The most profitable company for TV in its golden era, before cable and the Internet, was the TV guide. It made more than the networks did. Networks, for our younger readers, were large broadcasting companies that worked with local distributors (affiliates) to make a broadcast network, exemplified by CBS, NBC or ABC in the US.
I can’t help but feel that we are ramping up to that golden age very quickly for MOOCs, and whoever has the best directory will have tremendous influence over how the industry (and it will be an industry) develops.
Stephen Downes MOOC Guide is a good example of an open source guide. Coursera is working hard to involve so many universities that it will become a defacto guide in itself. Edx is offering its courseware to anyone who wants to install and use it.
One or more of these groups will eventually (and I think already has) offer the platform as-is for teachers to use to offer courses. A guide for that will also be essential in the near future. This guide would include the each platform available, the tools available, the requirements for hosting a course, and the outcome for both teachers and students.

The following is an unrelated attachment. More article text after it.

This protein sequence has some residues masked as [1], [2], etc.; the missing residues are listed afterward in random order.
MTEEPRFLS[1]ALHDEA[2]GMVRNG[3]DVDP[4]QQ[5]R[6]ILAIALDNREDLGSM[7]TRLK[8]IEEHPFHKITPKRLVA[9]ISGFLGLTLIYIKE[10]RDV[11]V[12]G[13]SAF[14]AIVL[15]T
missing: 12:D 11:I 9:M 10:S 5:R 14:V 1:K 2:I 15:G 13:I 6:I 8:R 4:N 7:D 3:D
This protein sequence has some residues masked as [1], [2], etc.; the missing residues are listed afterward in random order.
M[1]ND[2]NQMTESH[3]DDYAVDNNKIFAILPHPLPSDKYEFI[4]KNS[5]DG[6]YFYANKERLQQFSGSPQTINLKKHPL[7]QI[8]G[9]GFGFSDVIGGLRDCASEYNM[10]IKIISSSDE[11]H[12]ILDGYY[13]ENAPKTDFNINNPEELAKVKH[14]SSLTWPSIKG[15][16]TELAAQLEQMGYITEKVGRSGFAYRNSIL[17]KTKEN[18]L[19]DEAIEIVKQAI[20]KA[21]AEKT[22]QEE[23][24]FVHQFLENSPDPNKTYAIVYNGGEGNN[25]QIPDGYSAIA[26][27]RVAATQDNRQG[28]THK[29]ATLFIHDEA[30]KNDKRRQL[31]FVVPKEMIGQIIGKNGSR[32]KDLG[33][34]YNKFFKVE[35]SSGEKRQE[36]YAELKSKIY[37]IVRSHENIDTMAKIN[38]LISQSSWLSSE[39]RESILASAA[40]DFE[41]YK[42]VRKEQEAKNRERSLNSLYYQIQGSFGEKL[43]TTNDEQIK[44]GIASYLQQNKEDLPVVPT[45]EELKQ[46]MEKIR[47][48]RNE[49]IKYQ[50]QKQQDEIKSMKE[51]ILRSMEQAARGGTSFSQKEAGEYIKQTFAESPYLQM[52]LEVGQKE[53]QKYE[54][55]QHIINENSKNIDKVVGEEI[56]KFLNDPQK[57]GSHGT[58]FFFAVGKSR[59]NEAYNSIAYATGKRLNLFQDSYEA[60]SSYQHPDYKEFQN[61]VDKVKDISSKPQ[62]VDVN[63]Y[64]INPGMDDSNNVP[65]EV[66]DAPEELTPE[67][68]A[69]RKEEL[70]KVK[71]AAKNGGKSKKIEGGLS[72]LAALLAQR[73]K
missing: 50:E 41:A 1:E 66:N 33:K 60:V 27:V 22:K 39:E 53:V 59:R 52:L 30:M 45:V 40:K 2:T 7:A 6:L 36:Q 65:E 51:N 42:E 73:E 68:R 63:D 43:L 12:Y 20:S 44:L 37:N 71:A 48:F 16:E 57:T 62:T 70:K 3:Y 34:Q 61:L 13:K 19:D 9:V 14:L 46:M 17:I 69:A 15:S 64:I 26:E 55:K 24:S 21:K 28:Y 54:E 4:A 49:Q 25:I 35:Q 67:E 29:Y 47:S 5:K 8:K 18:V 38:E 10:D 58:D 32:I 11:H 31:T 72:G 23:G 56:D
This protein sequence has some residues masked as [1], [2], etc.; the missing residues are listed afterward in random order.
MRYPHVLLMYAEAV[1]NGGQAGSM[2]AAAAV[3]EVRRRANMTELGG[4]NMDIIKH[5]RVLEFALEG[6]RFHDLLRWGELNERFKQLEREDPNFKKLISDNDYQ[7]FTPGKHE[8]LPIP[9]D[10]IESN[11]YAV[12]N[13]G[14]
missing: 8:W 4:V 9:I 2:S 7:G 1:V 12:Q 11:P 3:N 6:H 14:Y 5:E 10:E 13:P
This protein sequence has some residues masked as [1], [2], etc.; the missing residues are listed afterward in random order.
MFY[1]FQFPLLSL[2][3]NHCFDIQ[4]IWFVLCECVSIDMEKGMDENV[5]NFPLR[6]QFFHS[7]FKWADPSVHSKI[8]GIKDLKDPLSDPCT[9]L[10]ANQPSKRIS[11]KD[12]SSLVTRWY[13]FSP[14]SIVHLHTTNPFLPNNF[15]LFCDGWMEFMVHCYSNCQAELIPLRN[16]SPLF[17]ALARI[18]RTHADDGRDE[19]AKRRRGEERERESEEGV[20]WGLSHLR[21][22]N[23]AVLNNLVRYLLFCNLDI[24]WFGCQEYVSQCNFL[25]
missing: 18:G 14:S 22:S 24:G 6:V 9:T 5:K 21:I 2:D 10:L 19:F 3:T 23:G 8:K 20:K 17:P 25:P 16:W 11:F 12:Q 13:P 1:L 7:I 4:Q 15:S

In the age of digital citizenship, (currently being discussed at the ETMOOC), the educational component of that citizenship may well require access to a directory like this, either for learning or for teaching, and may even be required eventually for access to parts of society the citizen belongs to. One may have to take a course in the constitution before running for office, for example. Certainly driver’s licenses could have requirements that might be satisfied with a MOOC, and add a built-in support group for driving issues after the license is obtained, in case one gets arrested or breaks down.
The ramifications are endless.